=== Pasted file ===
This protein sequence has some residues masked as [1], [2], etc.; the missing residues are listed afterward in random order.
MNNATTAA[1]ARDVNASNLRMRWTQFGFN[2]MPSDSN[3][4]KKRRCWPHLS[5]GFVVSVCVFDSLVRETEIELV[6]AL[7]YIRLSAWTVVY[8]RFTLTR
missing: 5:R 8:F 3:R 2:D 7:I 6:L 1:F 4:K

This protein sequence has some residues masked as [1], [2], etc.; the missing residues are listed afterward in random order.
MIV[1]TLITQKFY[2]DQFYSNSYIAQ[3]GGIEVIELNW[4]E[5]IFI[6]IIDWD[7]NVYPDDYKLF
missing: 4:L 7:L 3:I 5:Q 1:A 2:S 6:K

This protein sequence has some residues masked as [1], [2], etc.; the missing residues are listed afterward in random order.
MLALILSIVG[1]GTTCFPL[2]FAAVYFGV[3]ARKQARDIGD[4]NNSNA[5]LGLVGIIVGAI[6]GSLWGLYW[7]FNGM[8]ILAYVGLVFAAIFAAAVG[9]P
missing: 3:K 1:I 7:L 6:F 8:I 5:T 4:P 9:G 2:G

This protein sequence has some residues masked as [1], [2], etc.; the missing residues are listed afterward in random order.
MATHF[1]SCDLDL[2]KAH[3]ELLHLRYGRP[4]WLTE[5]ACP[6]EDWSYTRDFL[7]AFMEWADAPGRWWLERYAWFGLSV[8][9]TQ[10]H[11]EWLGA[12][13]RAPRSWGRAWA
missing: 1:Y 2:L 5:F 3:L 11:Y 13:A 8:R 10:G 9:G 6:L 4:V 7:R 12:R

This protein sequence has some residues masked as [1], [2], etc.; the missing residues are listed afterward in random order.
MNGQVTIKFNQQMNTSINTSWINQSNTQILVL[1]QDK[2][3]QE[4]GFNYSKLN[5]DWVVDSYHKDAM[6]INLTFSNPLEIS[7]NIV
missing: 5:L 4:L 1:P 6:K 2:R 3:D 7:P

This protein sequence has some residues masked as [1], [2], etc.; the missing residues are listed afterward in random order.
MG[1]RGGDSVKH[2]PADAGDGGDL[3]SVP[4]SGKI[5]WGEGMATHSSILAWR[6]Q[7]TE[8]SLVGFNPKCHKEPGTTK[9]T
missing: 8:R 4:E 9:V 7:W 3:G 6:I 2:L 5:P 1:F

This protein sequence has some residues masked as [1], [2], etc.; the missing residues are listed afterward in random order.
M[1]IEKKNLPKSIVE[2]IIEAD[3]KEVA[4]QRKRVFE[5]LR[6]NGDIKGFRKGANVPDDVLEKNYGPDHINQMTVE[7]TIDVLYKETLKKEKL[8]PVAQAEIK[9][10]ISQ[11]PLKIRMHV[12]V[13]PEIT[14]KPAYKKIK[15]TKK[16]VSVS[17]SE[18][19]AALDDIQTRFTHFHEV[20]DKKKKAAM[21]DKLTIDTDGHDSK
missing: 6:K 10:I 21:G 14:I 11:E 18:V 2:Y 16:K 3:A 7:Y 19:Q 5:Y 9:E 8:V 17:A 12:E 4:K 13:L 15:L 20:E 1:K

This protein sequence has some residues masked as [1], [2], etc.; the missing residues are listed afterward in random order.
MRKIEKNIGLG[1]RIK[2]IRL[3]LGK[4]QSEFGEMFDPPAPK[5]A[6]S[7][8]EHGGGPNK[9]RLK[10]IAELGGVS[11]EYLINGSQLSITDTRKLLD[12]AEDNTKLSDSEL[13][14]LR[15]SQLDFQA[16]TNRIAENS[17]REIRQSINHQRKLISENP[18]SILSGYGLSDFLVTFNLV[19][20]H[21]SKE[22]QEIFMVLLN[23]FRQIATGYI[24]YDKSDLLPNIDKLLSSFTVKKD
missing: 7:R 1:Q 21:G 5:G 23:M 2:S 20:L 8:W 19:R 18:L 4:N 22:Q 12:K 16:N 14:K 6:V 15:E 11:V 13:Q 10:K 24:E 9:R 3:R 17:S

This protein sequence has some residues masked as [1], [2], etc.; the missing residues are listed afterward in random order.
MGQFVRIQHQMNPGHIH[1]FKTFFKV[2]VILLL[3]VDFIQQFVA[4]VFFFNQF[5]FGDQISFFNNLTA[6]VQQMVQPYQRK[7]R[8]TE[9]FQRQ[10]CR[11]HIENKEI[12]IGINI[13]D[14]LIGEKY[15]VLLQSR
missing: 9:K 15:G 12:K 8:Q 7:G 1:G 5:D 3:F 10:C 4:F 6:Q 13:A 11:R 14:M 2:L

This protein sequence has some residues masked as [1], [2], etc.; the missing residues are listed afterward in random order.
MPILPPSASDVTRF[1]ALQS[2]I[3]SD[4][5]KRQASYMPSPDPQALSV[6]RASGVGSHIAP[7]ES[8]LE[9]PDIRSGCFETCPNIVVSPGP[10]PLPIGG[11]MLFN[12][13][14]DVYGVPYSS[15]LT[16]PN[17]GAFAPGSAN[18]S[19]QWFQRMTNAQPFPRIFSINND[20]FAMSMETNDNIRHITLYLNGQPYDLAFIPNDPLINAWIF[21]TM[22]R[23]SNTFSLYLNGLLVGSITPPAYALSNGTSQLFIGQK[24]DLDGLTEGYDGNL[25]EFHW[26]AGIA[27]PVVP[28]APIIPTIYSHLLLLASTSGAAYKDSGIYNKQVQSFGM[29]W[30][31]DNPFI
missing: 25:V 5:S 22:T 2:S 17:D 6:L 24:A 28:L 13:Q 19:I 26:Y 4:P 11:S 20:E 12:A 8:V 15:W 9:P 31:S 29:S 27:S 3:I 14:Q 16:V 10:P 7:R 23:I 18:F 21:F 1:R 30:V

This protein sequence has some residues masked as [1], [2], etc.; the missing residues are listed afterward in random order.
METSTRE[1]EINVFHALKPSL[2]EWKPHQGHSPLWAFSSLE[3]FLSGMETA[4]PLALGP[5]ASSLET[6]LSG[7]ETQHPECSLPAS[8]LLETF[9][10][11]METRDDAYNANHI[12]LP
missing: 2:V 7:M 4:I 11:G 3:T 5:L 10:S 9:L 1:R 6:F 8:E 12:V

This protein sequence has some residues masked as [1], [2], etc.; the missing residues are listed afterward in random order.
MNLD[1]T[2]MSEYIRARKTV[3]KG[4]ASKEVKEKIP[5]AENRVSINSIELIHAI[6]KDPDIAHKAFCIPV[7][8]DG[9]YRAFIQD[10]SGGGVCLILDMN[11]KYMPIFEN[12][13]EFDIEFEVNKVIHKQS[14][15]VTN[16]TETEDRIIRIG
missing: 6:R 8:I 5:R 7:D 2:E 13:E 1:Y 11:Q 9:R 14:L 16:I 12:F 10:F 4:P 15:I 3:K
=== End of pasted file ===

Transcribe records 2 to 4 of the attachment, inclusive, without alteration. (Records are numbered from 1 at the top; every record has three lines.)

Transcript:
This protein sequence has some residues masked as [1], [2], etc.; the missing residues are listed afterward in random order.
MIV[1]TLITQKFY[2]DQFYSNSYIAQ[3]GGIEVIELNW[4]E[5]IFI[6]IIDWD[7]NVYPDDYKLF
missing: 4:L 7:L 3:I 5:Q 1:A 2:S 6:K

This protein sequence has some residues masked as [1], [2], etc.; the missing residues are listed afterward in random order.
MLALILSIVG[1]GTTCFPL[2]FAAVYFGV[3]ARKQARDIGD[4]NNSNA[5]LGLVGIIVGAI[6]GSLWGLYW[7]FNGM[8]ILAYVGLVFAAIFAAAVG[9]P
missing: 3:K 1:I 7:L 6:F 8:I 5:T 4:P 9:G 2:G

This protein sequence has some residues masked as [1], [2], etc.; the missing residues are listed afterward in random order.
MATHF[1]SCDLDL[2]KAH[3]ELLHLRYGRP[4]WLTE[5]ACP[6]EDWSYTRDFL[7]AFMEWADAPGRWWLERYAWFGLSV[8][9]TQ[10]H[11]EWLGA[12][13]RAPRSWGRAWA
missing: 1:Y 2:L 5:F 3:L 11:Y 13:A 8:R 10:G 9:G 6:L 4:V 7:R 12:R